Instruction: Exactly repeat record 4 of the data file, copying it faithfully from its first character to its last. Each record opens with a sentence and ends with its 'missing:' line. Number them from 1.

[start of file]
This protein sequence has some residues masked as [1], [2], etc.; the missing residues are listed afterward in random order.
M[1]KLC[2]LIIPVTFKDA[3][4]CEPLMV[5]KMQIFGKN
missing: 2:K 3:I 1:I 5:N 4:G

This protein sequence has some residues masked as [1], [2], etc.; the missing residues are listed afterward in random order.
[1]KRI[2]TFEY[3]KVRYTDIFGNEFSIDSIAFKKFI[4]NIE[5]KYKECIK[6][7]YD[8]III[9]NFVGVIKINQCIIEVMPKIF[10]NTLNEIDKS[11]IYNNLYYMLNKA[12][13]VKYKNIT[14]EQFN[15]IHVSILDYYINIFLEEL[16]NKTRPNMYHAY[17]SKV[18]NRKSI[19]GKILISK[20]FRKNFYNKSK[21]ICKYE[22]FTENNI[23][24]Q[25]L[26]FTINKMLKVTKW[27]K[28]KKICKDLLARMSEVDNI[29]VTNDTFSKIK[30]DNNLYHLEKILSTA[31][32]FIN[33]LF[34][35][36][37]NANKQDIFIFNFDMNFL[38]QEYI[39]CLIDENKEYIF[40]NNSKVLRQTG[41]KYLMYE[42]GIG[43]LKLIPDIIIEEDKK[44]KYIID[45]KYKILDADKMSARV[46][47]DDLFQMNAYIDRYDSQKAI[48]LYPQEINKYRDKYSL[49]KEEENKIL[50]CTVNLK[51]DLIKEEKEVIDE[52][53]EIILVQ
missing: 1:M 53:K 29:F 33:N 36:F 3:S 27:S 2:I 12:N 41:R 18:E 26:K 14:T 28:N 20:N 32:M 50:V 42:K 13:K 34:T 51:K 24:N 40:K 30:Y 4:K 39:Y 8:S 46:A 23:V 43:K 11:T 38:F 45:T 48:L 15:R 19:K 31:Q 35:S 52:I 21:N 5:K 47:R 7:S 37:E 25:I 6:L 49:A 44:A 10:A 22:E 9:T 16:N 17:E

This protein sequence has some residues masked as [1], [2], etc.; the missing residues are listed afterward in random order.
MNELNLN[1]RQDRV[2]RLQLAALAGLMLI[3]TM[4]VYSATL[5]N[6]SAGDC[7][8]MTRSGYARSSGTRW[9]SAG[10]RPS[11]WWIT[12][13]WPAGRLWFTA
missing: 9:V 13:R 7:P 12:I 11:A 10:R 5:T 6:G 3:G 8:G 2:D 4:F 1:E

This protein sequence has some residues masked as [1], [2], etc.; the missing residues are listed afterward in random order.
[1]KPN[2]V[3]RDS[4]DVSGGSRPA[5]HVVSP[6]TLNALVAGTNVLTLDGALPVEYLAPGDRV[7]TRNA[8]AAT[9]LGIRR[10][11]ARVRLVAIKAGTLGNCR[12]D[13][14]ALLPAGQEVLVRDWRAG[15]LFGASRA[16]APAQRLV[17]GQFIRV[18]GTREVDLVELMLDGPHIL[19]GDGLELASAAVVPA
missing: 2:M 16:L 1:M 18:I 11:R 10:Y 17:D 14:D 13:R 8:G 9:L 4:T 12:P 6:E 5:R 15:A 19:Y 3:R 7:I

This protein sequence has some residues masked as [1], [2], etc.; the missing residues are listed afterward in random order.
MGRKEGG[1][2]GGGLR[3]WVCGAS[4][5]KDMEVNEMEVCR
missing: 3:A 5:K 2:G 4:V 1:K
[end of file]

This protein sequence has some residues masked as [1], [2], etc.; the missing residues are listed afterward in random order.
[1]KPN[2]V[3]RDS[4]DVSGGSRPA[5]HVVSP[6]TLNALVAGTNVLTLDGALPVEYLAPGDRV[7]TRNA[8]AAT[9]LGIRR[10][11]ARVRLVAIKAGTLGNCR[12]D[13][14]ALLPAGQEVLVRDWRAG[15]LFGASRA[16]APAQRLV[17]GQFIRV[18]GTREVDLVELMLDGPHIL[19]GDGLELASAAVVPA
missing: 2:M 16:L 1:M 18:I 11:R 10:Y 17:D 14:D 13:R 8:G 9:L 4:T 12:P 6:E 5:R 15:A 19:Y 3:R 7:I